I will not leave your orphans
It had been a wild, unpredictable adventure. Danger, constant travel, mystery and political intrigue were interspersed with victory, breath-taking excitement and surprises. Now, the disciples who had followed Jesus for three and a half years were weary, tense and suspecting that everything they longed for was about to come to pass. Success was out there, just past their finger tips, waiting to be grasped. Then, as was often case, Jesus did and said things that made them know they were as clueless as babes. They had gathered for what should have been a celebration dinner. But, it didn’t turn out that way.
The first thing Jesus did was to kneel and wash their feet, showing in that silent service how real love behaved. Then, He shook them to the core by saying He was going to leave them. He had made statements like these many times before, but this time He said it with a finality that alarmed, confused and saddened.
I can sympathize with those feelings. There have been times when I felt like Jesus was leaving me, too. And, if these feelings quickly followed some foolish vanity on my part, it’s been easy to believe that He is forsaking me because I am unworthy of His attention.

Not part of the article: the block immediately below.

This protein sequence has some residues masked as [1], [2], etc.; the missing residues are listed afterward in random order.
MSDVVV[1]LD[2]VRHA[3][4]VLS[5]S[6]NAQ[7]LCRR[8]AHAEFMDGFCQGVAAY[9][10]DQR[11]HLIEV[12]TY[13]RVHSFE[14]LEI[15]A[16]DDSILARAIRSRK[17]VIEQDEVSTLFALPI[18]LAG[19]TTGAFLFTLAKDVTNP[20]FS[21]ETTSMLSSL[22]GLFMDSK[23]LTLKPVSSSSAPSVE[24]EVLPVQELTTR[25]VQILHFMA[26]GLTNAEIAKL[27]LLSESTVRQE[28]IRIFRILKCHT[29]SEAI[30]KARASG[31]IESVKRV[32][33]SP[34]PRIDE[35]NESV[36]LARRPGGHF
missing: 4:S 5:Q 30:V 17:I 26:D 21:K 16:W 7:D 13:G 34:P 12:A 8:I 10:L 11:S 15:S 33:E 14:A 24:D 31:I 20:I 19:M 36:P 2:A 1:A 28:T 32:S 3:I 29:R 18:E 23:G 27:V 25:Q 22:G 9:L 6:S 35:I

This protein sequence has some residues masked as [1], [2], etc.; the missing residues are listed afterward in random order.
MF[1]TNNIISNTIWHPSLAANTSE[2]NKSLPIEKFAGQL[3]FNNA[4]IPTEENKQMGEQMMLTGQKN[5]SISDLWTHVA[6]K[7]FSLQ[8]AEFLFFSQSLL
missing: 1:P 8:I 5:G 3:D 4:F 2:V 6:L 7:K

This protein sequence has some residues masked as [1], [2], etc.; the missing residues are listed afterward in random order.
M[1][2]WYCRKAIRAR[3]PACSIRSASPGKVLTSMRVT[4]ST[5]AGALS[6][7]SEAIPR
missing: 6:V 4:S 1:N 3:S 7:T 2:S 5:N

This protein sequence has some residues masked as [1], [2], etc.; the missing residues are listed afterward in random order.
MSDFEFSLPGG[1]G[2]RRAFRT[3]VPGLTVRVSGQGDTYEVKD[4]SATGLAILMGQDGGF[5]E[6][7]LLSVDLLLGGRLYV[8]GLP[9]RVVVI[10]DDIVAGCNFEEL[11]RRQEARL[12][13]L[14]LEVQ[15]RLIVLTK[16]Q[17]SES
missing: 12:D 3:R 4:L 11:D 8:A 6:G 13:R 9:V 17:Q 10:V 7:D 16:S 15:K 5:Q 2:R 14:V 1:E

That night, long ago, Jesus looked around Him at sad, confused faces then said emphatically, “I will not leave you orphans!”
There are two ways to become an orphan. Either someone gives you birth and cannot take care of you or they give you birth and choose to abandon you. In the first case, the parent may have love but not enough strength to provide care. In the second, they have plenty of strength, but no love. Neither of those was true of Jesus. He had all the strength of the Creator of the universe and was Himself the source of all love. No, they would never be orphans.
Neither will we.
Yet, His statement must have seemed contradictory to those who first heard it for He had just told them He was going away. How could He both leave them and not leave them? The answer was rooted deep inside the mystery of the triune Godhead: Father, Son and Holy Spirit. The Son (who was God) would return to heaven but the Holy Spirit (who was God) would come to dwell inside believers and be their Comforter.
I can almost see the confusion on the faces of the disciples. How could this mystery be? Forty days later, they knew. They experienced the reality of the Spirit’s coming with power and joy. They were not orphans. His promise was true. Jesus was no longer physically present, but He had not left them alone!
Like the disciples, I too sometimes wonder about the mystery. How could God be with me if I don’t see Him? That’s when I take a moment to reach inside and feel the Spirit’s presence. I risk believing its true, and suddenly I don’t feel like an orphan at all.